The RFU’s Professional Coach Development Manager on coaching and Skill Acquisition

posted: Friday, 31 May 2013

Ric Shuttleworth has been the RFU’s Professional Coach Development Manager since the start of the year. Previously he worked for the Australian Institute of Sport where he was their Skill Acquisition Specialist.

One of the benefits of what I do at the RFU is to meet some of the best people in the world of player development and coaching. One of those people is Ric Shuttleworth who has recently joined the organisation as elite coach development manager. Ric recently gave a talk to a group of coaches working with divisional U16 players and I thought that there was so much good stuff there that I would share it. 

Ric's philosophy is based on the 'Game Sense' or perhaps more accurately the 'Constraints Led' model of coaching. He suggests that skill should never be developed outside of a game like training environment, rather coaches should always challenge themselves to create what the successful Australian Hockey Coach, Ric Charlesworth calls 'designer games' so that players are learning and developing skills while inside a game like context so that the acquired skill is learned in an integrated sense rather than isolated. 

He quotes a conversation with Robbie Deanes, the Australian Rugby Coach. His key messages were...

  • Let the players find the solutions. 
  •  The information should come from them to us. 
  • We want mistakes. Mistakes are good. 
  • The point of difference is awareness. We don't spend enough time developing this. Decisions are based on awareness. 
  • The best will have a dynamic collective understanding. They will think on the fly based on what they see in front of them.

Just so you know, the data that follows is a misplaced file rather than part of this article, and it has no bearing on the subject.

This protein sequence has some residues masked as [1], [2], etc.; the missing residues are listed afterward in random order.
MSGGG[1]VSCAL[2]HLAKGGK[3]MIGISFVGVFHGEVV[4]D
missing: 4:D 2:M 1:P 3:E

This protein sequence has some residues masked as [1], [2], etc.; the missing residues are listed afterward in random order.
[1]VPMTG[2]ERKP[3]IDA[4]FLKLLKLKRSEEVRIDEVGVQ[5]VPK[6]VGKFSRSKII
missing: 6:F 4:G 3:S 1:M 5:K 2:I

• Defenders determine the attacking strategy, react to what they do. Defensive density both depth and width is key. Identify the clusters. 

Ric then adds the following following points...

  • Ask a question but don't expect an answer. Allow the game to be the teacher, let them find the solution within the game. Get them to explore the solutions. 
  • Manipulation of time and space to create pressure. Players who have played a lot of invasion games are good at this. 
  • Information dictates technique. The development of the skill should never be done in isolation of wider information. Otherwise the skill breaks down. 
  • Expression and creativity is prized over conforming to a model. Innovation must be part of it. 
  • Technique based KPIs are not important. Process is key, how committed to learning are they. 
  • Establish the aim of the session based on the problems. List the problems and then work backwards towards the single solutions. 
  • Work out the methods of learning based on low, medium and high pressure options. Slide between these to illicit the best learning model for the individual. 
  • Players want you to be in control. But you must break the control cycle. Don't offer feedback...force them to solicit it. 
  • Generation Y get told what to do a lot. They are not used to making decisions. 
  • Try to Structure 'unstructured' practice. 
  • Encourage the players develop the games or solutions or constraints to solve the problem. Make them critically evaluate tactical approaches and make decisions accordingly.